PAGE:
Wednesday, March 17, 2010
A Yemeni Canadian will compete in the Miss Universe Canada beauty pageant for the first time, wearing a sari over her bathing suit to avoid offence.
The press release issued by Maria Al-Masani's company about her participation contained a scant three paragraphs. In it, she refers to herself as "a documented direct descendent of Prophet Mohammed."
"Yemen is a conservative Islamic country better known for the underwear bomber," the release notes. It also quotes Ms. Al-Masani: "I grew up wearing a niqab, watching Miss Universe on TV," she says. "I love breaking stereotypes!"
The story behind Ms. Al-Masani, however, is more nuanced than that. The contestant runs her own public relations company in Ottawa and originally applied to Miss Universe Canada as a joke. Her friends call her a "Political Econo-Nerd," she said during an interview on Wednesday. She peppered the pageant application with references to Derrida, Nietzsche and Kant.
Born in Russia, Ms. Al-Masani's family moved to Yemen when she was four years old. She left when she was 16; she stopped wearing a niqab then, saying the facial covering is "un-Islamic." Her studies eventually brought her to Ottawa and Carleton University, where she fell in love with Canada.
Rather than wear a bikini for the pageant's swimsuit segment, Ms. Al-Masani, a Sufi Muslim, plans to cover her body with a sari for cultural reasons. The judges will not dock her points for her choice, she said.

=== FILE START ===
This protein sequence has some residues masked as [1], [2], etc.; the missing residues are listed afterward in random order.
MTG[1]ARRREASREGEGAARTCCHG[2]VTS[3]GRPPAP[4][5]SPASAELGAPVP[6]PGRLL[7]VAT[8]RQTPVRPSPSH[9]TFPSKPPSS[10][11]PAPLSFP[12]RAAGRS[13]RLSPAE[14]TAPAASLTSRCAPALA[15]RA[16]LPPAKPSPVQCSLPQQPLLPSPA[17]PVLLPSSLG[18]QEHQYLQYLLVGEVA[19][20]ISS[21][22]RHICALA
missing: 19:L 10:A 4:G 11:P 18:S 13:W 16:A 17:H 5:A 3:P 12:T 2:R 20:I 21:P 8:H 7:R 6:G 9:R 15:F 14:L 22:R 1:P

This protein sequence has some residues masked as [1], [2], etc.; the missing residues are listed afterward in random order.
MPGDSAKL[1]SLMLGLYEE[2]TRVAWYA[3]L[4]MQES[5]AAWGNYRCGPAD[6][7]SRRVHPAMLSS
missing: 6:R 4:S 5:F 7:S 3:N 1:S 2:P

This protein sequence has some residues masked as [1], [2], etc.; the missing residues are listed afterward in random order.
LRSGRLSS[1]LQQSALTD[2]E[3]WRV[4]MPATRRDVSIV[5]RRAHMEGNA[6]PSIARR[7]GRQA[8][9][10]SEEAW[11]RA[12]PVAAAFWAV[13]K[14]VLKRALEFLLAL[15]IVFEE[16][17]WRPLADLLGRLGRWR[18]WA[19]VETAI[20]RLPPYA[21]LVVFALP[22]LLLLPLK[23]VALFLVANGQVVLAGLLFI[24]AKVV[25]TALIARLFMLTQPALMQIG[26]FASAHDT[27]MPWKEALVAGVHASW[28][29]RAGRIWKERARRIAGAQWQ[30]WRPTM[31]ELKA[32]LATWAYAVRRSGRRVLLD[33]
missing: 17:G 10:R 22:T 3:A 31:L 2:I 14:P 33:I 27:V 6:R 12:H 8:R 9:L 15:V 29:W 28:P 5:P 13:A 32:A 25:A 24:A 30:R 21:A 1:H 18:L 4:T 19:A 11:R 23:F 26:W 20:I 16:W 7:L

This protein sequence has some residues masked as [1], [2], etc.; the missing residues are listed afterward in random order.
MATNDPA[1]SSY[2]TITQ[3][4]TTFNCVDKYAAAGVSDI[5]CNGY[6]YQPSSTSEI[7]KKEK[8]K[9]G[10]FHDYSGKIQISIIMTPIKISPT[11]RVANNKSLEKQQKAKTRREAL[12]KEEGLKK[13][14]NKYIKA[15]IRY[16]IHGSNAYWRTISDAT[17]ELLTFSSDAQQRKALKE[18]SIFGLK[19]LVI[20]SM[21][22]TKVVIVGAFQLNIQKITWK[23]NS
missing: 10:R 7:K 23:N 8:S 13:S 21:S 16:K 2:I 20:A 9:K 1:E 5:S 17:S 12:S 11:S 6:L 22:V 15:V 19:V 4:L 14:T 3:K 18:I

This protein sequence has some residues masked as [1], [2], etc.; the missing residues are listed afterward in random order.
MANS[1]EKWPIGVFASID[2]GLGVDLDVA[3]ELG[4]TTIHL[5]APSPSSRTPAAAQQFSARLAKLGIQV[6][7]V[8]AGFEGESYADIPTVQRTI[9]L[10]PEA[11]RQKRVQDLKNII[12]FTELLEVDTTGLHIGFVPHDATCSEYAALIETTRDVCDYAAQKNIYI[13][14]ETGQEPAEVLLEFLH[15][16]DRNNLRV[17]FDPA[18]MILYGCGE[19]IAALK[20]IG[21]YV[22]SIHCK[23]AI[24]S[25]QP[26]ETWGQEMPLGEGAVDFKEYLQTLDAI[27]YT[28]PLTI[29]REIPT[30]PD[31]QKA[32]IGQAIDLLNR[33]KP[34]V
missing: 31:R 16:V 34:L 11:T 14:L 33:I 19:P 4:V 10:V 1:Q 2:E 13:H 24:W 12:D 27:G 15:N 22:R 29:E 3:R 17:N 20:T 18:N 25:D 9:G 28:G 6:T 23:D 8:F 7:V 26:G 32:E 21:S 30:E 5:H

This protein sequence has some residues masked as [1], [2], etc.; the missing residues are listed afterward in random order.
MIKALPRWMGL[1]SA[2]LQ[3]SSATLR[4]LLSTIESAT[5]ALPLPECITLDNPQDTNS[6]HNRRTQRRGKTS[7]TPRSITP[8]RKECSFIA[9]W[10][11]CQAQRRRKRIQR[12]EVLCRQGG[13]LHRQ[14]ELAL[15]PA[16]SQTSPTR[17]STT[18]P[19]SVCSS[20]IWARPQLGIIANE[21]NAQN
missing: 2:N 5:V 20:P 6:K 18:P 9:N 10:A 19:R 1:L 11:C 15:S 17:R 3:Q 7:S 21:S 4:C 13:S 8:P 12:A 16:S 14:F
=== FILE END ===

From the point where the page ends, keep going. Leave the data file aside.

"There's no way as a Yemeni that I would ever, ever walk in front of cameras in a bikini," said Ms. Al-Masani, 25. "I'd rather be caught dead."
Beauty and talent competitions are often controversial in countries with high Muslim populations. In 2002, the Miss World competition was moved to London from Nigeria "for the sake of the nation," after more than 100 people died in sectarian violence. The riots continued.
And last year, a female contestant in Afghanistan's version of American Idol attracted criticism from conservatives, who argued she was having a negative influence on the country's girls. Her family went underground after they received death threats.
As word of Ms. Al-Masani's participation in Miss Universe Canada reached Yemenis in Canada yesterday, it shocked people in both good and bad ways, said Ahmed Al-Awah, head of the Yemeni-Canadian Relations Council. For traditional Yemenis, the pageant "doesn't represent ... the tradition of Yemeni society," Mr. Al-Awah said from Calgary.
"Personally, I enjoy that we have Yemeni representation," he said. "The Yemeni-Canadian population hasn't been as active as it can be in Canadian society -- especially recently, after the Nigerian bomber Christmas Day attacks."
Events like this will help engage the Yemeni-Canadian community with the public sphere, Mr. Al-Awah explained.
"It's her choice. Why not?" said Alia Hogben, executive director of the Canadian Council of Muslim Women. "She's making a choice, and it's a brave one, in many ways."
Ms. Al-Masani hopes to use the pageant to promote her work building a hospital for women in Somalia and how alternative dispute resolution can be applied to international conflicts.
She also hopes her participation in the pageant will help her convince a teenaged niece in Russia to continue with her studies. "Paris Hilton, Lindsay Lohan -- those are the role models my niece looks up to. Women in Hollywood don't go for university."
"I'm going to be walking around the stage in the big, poofy dress that she appreciates, with hair and makeup done. When I cross that stage, she respects me. "Now I can finally get through to her."
Miss Universe Canada will be held in Toronto in June.
Picture: Maria Al-Masani will be the first Yemeni Canadian to compete in Miss Universe Canada. Photo: Lois Siegel/Canwest News Service